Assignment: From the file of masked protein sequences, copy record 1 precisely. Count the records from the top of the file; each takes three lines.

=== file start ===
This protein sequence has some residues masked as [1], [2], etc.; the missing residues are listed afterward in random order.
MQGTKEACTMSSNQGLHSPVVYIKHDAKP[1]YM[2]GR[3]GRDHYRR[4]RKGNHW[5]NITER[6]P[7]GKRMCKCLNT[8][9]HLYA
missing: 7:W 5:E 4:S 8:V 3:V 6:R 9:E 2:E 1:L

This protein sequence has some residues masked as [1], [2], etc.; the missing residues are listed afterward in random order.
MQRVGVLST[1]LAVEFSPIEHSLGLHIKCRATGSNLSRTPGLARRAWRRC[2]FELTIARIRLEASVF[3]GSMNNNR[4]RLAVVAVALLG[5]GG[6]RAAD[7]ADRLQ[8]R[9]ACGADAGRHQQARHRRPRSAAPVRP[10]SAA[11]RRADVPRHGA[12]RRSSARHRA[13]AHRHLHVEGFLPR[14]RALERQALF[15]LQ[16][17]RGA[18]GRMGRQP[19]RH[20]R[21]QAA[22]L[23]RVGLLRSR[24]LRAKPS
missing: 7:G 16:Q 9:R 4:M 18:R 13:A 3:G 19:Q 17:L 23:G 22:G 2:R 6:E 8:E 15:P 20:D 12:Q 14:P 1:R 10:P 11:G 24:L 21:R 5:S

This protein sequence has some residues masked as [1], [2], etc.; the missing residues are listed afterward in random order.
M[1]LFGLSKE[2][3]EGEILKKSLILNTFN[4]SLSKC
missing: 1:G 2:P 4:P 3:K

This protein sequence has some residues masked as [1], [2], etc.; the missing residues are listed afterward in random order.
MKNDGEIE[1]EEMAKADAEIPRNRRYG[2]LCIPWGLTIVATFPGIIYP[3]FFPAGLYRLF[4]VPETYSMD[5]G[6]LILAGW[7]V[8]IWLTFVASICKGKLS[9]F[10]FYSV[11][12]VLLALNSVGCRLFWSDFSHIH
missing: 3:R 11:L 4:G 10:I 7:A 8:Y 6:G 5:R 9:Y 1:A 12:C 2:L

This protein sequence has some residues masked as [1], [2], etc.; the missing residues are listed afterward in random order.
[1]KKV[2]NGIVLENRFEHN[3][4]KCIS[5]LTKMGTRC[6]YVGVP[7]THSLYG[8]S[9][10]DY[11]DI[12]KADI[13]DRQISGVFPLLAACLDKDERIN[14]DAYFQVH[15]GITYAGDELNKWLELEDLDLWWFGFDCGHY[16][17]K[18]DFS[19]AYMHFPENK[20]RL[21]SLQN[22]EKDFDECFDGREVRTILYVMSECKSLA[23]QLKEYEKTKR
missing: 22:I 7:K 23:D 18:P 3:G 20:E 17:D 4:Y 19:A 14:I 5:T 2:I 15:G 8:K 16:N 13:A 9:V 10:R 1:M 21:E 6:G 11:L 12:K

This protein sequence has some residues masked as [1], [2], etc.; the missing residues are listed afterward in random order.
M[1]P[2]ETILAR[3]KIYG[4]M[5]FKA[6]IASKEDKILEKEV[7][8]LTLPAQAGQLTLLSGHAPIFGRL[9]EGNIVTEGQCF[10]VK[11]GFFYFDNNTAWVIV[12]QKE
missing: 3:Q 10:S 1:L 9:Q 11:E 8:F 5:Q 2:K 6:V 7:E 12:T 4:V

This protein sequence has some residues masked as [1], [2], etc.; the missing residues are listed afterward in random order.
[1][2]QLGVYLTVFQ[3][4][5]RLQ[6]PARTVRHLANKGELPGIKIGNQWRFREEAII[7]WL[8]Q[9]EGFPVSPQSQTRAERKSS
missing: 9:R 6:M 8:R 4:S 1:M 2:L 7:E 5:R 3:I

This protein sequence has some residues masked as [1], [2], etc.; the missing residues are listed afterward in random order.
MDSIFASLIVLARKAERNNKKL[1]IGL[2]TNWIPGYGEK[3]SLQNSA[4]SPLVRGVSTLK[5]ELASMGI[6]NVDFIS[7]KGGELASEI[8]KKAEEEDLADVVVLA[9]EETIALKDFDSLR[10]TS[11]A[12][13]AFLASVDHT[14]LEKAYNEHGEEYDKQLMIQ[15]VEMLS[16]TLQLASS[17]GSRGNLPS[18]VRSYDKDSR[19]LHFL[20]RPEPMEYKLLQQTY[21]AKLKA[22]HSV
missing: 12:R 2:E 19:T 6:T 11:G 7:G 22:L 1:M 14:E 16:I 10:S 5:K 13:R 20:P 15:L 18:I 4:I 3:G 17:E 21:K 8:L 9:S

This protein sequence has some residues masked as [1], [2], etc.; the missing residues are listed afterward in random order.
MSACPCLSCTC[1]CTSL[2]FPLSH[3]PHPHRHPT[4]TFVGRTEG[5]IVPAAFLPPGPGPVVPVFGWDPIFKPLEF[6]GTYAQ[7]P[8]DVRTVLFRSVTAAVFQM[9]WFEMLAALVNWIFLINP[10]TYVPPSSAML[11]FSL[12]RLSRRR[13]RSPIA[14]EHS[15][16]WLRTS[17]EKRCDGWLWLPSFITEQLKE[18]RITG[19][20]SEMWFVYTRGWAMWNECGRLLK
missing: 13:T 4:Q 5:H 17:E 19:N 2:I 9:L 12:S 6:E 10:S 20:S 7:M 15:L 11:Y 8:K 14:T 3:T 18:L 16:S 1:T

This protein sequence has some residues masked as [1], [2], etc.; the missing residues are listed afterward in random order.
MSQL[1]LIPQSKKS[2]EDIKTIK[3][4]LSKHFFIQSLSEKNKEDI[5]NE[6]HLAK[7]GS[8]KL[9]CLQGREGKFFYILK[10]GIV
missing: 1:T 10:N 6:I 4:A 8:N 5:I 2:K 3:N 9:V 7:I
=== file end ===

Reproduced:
This protein sequence has some residues masked as [1], [2], etc.; the missing residues are listed afterward in random order.
MQGTKEACTMSSNQGLHSPVVYIKHDAKP[1]YM[2]GR[3]GRDHYRR[4]RKGNHW[5]NITER[6]P[7]GKRMCKCLNT[8][9]HLYA
missing: 7:W 5:E 4:S 8:V 3:V 6:R 9:E 2:E 1:L